March is traditionally corned beef and Guinness month, but do you know it’s also strawberry festival time down in Florida? Or that there’s a whole fair devoted to maple syrup (that we’ve just missed, doh!)? Check out these March regional food festivals to break free from the winter blues.
What better way to cook all your March food festival finds than in your backyard…in garbage. Your backyard compost pile produces enough heat to cook breakfast, lunch, and dinner…eventually. Houselogic rounds up various compost cooking ideas. I don’t know that I would want to cook a turkey for 18 hours in sawdust though…
Are we predisposed to view living on the north side as being better than the south? A recent study mentioned in today’s Chicago Tribune says that most people to associate north with a better standard of living. As some of the researchers were from Pennsylvania I’m assuming this is a national study and not local to Chicago, but the article isn’t clear. If I can find a link to the actual report I’ll include it later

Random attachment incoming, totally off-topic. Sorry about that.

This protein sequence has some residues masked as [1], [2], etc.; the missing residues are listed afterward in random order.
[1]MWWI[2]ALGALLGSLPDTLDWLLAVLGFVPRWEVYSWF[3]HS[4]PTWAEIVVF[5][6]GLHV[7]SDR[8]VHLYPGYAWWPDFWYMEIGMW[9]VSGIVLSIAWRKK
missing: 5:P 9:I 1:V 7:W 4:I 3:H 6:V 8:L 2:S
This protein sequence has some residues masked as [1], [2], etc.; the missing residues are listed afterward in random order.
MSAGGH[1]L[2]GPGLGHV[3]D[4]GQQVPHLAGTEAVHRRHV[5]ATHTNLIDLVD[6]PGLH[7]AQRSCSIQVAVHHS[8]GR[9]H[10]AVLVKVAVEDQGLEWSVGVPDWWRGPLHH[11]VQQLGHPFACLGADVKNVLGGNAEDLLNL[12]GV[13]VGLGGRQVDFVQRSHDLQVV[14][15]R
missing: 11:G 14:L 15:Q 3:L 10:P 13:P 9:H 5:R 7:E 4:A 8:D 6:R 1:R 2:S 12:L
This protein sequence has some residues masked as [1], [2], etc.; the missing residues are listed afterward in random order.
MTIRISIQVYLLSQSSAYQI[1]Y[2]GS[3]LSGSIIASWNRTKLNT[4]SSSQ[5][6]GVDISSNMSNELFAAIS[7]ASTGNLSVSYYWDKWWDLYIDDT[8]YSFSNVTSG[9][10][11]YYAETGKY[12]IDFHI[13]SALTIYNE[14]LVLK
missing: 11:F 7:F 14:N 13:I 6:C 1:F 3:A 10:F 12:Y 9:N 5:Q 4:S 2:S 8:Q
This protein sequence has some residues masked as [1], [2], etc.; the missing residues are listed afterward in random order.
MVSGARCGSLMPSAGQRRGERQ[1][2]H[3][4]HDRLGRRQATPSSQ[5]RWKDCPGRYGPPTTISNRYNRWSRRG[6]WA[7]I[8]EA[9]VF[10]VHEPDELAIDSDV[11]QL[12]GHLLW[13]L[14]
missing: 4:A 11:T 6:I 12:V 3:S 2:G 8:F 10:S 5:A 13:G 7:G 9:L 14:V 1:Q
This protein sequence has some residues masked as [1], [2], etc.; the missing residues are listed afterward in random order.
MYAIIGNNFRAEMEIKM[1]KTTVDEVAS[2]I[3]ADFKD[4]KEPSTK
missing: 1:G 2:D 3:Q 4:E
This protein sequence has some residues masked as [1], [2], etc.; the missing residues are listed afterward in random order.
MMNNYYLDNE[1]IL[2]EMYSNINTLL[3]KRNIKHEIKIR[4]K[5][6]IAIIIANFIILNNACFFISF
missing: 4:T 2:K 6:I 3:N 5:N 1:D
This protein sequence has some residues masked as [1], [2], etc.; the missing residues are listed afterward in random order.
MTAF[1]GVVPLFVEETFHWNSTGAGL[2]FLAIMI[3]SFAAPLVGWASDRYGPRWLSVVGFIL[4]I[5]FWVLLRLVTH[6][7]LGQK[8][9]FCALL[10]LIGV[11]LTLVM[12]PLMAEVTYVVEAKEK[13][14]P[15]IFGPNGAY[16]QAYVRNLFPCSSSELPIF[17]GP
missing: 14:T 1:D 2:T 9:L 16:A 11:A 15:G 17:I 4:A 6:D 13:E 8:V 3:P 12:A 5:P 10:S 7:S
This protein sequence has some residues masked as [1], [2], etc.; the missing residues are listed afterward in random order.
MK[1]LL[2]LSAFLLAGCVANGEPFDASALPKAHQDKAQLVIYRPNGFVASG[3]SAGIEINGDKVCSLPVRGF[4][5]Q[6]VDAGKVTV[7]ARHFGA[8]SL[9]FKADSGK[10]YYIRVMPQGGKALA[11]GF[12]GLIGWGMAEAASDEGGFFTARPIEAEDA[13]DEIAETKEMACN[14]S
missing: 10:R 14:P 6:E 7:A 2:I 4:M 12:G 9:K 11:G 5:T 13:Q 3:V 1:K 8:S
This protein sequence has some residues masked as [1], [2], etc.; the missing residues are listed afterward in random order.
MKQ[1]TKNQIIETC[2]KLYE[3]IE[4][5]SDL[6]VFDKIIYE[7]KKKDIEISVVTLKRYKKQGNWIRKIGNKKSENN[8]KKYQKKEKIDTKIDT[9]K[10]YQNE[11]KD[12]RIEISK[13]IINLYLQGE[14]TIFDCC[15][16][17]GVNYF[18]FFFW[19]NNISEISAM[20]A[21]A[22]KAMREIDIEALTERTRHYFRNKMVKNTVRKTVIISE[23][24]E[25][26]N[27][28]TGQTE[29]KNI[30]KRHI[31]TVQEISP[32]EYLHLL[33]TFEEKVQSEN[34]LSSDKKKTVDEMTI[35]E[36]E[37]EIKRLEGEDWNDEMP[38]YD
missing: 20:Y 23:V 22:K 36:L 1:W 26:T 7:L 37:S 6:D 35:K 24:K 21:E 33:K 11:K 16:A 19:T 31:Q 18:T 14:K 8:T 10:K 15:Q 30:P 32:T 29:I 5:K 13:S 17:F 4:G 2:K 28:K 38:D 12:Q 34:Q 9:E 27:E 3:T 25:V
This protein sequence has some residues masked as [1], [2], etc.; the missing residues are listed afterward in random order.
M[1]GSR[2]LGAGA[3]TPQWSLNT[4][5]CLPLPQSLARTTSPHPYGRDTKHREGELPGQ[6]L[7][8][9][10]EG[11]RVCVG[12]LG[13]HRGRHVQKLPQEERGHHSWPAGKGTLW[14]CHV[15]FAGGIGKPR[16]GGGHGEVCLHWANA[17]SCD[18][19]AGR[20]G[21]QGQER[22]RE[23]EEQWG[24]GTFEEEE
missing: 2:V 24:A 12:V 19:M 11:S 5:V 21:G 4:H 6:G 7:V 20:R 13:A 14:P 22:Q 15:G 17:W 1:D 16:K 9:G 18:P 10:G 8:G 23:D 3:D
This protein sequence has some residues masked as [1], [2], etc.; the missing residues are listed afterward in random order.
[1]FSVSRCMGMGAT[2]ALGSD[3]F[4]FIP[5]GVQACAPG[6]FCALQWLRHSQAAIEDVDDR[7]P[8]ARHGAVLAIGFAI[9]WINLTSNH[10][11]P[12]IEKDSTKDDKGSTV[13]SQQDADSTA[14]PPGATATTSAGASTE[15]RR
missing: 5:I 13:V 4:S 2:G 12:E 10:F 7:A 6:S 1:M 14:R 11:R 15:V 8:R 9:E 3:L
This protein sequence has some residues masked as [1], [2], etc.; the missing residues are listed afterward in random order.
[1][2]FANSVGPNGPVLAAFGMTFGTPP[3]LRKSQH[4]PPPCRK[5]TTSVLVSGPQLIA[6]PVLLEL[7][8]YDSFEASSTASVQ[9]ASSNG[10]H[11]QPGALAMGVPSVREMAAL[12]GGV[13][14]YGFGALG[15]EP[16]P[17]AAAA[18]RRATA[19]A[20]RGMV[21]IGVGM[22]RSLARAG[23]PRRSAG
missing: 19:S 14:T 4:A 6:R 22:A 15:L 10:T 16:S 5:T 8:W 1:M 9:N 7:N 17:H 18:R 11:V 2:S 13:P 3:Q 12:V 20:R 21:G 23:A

Web recommendation engine Hunch has looked at the different types of people using various email services and come to the conclusion that there are some dramatic differences.
Just a different people use different email services, who you follow in Twitter can say a lot about you. According to a recent social science study, happy people tend to tweet to each other while the unhappy tend to follow other unhappy folks. Take a look at who you’re following: is it just a bunch of “woe is me” or are people actually feeling good?
If your Twitter feed is more dark clouds than sunshine, maybe it’s because you’re following the rich. Atlantic Monthly reports on a recent study on the super wealthy which concludes most of them are unhappy:
Among other woes, the survey respondents report feeling that they have lost the right to complain about anything, for fear of sounding—or being—ungrateful. Those with children worry that their children will become trust-fund brats if their inheritances are too large—or will be forever resentful if those inheritances (or parts of them) are instead bequeathed to charity. The respondents also confide that they feel their outside relationships have been altered by, and have in some cases become contingent on, their wealth. “Very few people know the level of my wealth, and if they did, in most cases I believe it would change our relationship,” writes one respondent.